Previous educational positions include Master of Birkbeck College, Provost of Gresham College and Pro-Vice Chancellor of the University of London, as well as various Artificial Intelligence research roles and elected roles. He is a Fellow of the European Co-ordination Committee for A.I. and a Fellow of the Royal Society of Edinburgh. Tim O'Shea's personal research is in the area of computer-aided learning, and in particular he pioneered the development of Intelligent Tutoring Systems.

http://www.ed.ac.uk/

Tim O'Shea's keynote : 5.5 MB PPT 16 MB, 56 minute MP3

Theme Speakers

Terry Anderson Ph.D, Athabasca University

Theme: next generation technology

Photo of Terry AndersonTerry is Professor and Canada Research Chair in Distance Education at Athabasca University - Canada's Open University. He has published widely in the area of distance education and educational technology and has co-authored or edited five books and numerous papers. Terry is active in provincial, national, and international distance education associations and a regular presenter at professional conferences. He teaches educational technology courses in Athabasca's Masters of Distance Education program.

Terry is also the director of CIDER - the new Canadian Institute for Distance Education Research and the editor of the International Review of Research on Distance and Open Learning (IRRODL). The complete text of his most recent edited book, The Theory and Practice of Online Learning, is available as an Open Access resource.

http://www.athabascau.ca/html/staff/academic/terrya.html/

Terry Anderson's summing up from "next generation technology" theme: 3.6 MB PPT 21 MB, 73 minute MP3

Dr Philip Candy, UK National Health Service

Theme: next generation learners

Phil is an Australian currently working to support Education, Training and Development for the UK National Health Service - the largest employer in Europe and onePhoto of Phil Candy of the three largest in the world. Since 2003 Phil has occupied various senior roles in the NHS; first with the proposed corporate university for the NHS as Director of Research & Development and as Director of the NHSU Institute, an internal think-tank. Latterly, he has worked as Director of Education, Training and Development for NHS Connecting for Health, the largest civilian IT project in the world.

Phil is well known for his work in adult, continuing and higher education. He is the author of an award-winning book on self-directed learning, and has written and presented extensively on lifelong learning, self-directed learning and information literacy. In 2002 he was a National Research Fellow with the Department of Education Science and Training in Canberra, where he examined the field of self-directed online learning.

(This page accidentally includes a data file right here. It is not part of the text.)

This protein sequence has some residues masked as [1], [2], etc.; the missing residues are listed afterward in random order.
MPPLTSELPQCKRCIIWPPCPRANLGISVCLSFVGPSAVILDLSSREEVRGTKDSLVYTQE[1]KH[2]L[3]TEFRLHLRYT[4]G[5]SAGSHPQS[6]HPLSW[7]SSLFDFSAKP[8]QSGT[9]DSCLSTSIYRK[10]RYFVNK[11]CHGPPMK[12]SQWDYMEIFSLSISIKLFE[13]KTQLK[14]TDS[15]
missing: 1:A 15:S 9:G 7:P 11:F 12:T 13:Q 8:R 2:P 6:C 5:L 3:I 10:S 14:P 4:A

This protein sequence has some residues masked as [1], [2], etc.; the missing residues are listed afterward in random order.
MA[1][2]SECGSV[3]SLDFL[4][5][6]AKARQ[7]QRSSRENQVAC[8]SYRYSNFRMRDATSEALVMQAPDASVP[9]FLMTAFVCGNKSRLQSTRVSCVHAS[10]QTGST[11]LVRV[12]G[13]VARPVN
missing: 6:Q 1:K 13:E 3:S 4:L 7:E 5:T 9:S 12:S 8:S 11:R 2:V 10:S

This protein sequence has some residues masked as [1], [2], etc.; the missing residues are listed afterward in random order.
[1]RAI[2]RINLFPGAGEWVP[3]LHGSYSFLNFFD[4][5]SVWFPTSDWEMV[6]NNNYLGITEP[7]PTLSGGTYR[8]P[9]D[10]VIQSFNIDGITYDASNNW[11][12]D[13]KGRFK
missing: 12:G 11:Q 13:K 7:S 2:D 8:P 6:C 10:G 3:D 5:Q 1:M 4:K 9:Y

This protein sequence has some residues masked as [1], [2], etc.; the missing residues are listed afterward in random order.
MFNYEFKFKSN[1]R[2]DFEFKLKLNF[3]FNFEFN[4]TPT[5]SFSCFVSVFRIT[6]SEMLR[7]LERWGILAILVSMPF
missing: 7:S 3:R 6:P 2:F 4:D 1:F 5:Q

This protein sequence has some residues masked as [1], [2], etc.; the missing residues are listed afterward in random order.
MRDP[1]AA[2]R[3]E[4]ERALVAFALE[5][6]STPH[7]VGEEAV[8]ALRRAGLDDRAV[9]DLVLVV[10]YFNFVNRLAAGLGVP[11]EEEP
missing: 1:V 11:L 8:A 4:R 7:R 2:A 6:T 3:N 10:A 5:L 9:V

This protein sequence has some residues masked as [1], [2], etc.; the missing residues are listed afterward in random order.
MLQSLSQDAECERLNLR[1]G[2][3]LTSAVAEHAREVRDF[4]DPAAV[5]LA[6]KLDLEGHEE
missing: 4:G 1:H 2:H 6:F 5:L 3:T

Read Phil's Fellowship Report , entitled Linking Thinking: Self-directed Learning in the Digital Age.

Phil Candy's summing up from "next generation learners" theme: 0.3 MB PPT 13 MB, 44 minute MP3

Professor Gilly Salmon, University of Leicester

Theme: next generation learning

Photo of Gilly SalmonGilly joined the University of Leicester in the UK in 2004 as Professor of E-learning & Learning Technologies to head the Beyond Distance Research Alliance, after 15 years with the Open University Business School. She is known for her research and practice in the arenas of development and change for creating engaged and successful e-learning processes. Her focus is on designing for participation and intervening for learning using the best of networked technologies. Her current research spans the role of ICT in enabling change in Higher Education, through the development of research-led e-learning strategy, to pedagogical innovation in a wide variety of forms including mobile learning, wikis and blogs. Gilly has two research degrees - one in online training and one in change in education.

She is known for her many articles and commentary about the future for learning technologies and as an international speaker. Prof Salmon is the author of the work now considered seminal in the field of teaching online called 'E-moderating', a 2nd Edition of which was produced in 2004, as well as a recent book about designing for low cost collaboration in all online learning situations called 'E-tivities'.

http://www.atimod.com

Gilly Salmon's summing up from "next generation learning" theme: 0.8 MB PPT 9 MB, 33 minute MP3

Chris Yapp, Microsoft Ltd.

Theme: next generation providers

Chris is Head of Public Sector Innovation at Microsoft. He has been in the IT Industry since 1980 at Honeywell, ICL and most recently Hewlett Photo of Chris YappPackard.
He has been involved in Public Sector IT for the majority of that period and has been involved in many policy and advisory groups on strategic and management aspects of IT.

Chris is a Patron of NACE, and a Trustee of world e-citizens. Chris is also an Associate of the think tank, DEMOS, and a former Director of the Internet Society of England. He is a past Trustee of the School for Social Entrepreneurs and the British Committee of the UK-Canada colloquia He is a frequent public speaker and writer on the e-agenda. His most recent publication is 'Personalization of education in the 21st century'.

http://www.microsoft.co.uk

Chris Yapp's summing up from "next generation providers" theme: 3.7 MB PPT 19 MB, 68 minute MP3